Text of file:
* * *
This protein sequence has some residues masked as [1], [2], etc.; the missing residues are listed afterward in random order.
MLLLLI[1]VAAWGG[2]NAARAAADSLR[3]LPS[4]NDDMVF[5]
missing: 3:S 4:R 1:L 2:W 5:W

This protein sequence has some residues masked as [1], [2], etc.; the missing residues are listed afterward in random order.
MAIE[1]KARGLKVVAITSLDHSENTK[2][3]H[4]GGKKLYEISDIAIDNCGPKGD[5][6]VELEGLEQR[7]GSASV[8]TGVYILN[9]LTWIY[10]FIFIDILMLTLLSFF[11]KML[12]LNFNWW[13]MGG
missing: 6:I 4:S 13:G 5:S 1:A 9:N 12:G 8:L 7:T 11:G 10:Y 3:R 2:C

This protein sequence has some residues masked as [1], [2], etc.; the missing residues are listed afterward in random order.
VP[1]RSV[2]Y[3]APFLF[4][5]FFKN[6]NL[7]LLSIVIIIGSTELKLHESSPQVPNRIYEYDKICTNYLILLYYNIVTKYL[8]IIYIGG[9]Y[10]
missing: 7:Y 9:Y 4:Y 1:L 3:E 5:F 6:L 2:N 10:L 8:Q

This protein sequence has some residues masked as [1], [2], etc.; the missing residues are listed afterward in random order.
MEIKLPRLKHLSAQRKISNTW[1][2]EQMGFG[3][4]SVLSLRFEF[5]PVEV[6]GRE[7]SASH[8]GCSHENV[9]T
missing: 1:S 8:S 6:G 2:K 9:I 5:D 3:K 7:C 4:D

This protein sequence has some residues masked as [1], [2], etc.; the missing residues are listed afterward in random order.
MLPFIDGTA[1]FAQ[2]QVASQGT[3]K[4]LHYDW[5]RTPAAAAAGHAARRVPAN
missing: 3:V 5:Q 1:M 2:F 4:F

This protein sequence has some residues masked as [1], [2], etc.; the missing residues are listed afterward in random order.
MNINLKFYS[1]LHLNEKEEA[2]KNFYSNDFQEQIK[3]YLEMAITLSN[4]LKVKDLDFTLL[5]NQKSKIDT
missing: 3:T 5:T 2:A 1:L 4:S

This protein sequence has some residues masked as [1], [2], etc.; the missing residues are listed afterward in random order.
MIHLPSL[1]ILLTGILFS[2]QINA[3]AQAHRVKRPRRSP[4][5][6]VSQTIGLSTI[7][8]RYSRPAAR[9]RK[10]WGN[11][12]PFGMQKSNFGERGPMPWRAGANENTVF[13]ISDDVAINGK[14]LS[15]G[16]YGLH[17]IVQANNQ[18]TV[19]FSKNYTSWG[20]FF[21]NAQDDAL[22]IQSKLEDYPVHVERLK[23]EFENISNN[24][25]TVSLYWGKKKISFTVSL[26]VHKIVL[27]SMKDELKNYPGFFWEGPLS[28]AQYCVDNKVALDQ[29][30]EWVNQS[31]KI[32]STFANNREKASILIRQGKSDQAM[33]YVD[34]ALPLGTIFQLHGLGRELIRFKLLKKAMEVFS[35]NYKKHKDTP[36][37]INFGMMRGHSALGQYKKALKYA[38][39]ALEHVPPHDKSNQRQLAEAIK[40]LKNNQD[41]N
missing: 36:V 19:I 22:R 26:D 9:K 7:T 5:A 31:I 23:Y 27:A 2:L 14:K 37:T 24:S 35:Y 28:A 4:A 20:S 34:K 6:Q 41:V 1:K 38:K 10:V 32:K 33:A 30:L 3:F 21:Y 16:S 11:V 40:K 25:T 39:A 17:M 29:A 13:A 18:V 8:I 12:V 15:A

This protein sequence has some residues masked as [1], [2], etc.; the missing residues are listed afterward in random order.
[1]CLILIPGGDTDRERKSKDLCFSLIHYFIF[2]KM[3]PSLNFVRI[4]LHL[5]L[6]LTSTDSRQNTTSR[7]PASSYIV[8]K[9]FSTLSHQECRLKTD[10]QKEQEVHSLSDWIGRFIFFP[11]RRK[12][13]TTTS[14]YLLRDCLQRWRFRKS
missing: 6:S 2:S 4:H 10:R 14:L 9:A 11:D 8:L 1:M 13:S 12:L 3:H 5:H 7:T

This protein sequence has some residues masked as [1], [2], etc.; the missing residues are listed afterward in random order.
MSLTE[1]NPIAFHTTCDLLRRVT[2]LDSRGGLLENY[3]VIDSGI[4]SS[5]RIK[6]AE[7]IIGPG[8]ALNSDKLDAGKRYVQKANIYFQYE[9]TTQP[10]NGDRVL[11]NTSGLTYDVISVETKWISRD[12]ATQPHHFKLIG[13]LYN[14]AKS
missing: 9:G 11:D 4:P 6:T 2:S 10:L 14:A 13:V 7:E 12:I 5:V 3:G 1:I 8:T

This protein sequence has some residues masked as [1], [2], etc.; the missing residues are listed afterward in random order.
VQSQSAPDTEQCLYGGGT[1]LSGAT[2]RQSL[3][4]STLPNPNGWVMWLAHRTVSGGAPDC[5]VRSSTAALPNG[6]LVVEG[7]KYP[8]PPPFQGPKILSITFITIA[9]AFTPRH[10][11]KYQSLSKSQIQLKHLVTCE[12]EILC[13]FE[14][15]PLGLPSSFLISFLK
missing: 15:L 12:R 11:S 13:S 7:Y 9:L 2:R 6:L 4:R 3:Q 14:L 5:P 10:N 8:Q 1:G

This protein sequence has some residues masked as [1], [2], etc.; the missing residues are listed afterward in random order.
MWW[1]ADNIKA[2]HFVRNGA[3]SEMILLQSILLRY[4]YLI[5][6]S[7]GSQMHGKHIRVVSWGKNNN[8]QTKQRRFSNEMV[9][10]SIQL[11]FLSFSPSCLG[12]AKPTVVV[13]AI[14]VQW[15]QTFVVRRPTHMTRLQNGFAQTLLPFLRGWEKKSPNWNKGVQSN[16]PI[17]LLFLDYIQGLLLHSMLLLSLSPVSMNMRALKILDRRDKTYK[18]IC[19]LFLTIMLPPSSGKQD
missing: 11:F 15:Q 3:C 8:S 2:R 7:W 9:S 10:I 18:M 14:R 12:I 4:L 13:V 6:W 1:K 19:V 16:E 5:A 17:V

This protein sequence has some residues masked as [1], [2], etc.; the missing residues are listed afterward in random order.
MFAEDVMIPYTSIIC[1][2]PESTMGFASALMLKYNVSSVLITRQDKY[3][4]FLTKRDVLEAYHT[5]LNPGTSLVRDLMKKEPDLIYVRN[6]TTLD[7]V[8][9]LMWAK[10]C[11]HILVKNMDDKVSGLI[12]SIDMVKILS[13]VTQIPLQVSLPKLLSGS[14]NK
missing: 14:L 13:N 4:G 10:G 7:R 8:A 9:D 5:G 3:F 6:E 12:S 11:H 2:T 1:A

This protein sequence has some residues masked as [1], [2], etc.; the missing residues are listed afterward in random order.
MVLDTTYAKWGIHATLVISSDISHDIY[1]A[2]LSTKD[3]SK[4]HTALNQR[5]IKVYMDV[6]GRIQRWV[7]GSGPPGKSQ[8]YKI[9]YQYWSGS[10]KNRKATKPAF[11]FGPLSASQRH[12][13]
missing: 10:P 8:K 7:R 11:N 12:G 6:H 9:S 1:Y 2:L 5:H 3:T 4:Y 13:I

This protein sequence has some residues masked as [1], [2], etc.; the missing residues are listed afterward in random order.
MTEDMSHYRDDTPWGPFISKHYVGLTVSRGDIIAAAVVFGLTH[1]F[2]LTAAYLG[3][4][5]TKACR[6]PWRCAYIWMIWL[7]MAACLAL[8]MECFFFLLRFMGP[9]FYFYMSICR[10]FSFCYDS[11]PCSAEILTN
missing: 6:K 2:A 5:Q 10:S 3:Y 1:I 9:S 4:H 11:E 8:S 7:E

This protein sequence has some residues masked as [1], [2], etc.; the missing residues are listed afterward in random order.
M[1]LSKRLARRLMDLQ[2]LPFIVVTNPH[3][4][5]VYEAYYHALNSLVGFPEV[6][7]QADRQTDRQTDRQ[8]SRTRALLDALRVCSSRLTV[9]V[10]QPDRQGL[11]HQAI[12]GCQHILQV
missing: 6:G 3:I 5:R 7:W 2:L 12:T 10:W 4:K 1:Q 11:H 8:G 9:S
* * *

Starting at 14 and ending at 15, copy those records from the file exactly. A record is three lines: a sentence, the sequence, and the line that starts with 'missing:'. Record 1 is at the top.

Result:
This protein sequence has some residues masked as [1], [2], etc.; the missing residues are listed afterward in random order.
MTEDMSHYRDDTPWGPFISKHYVGLTVSRGDIIAAAVVFGLTH[1]F[2]LTAAYLG[3][4][5]TKACR[6]PWRCAYIWMIWL[7]MAACLAL[8]MECFFFLLRFMGP[9]FYFYMSICR[10]FSFCYDS[11]PCSAEILTN
missing: 6:K 2:A 5:Q 10:S 3:Y 1:I 9:S 4:H 11:E 8:S 7:E

This protein sequence has some residues masked as [1], [2], etc.; the missing residues are listed afterward in random order.
M[1]LSKRLARRLMDLQ[2]LPFIVVTNPH[3][4][5]VYEAYYHALNSLVGFPEV[6][7]QADRQTDRQTDRQ[8]SRTRALLDALRVCSSRLTV[9]V[10]QPDRQGL[11]HQAI[12]GCQHILQV
missing: 6:G 3:I 5:R 7:W 2:L 12:T 10:W 4:K 1:Q 11:H 8:G 9:S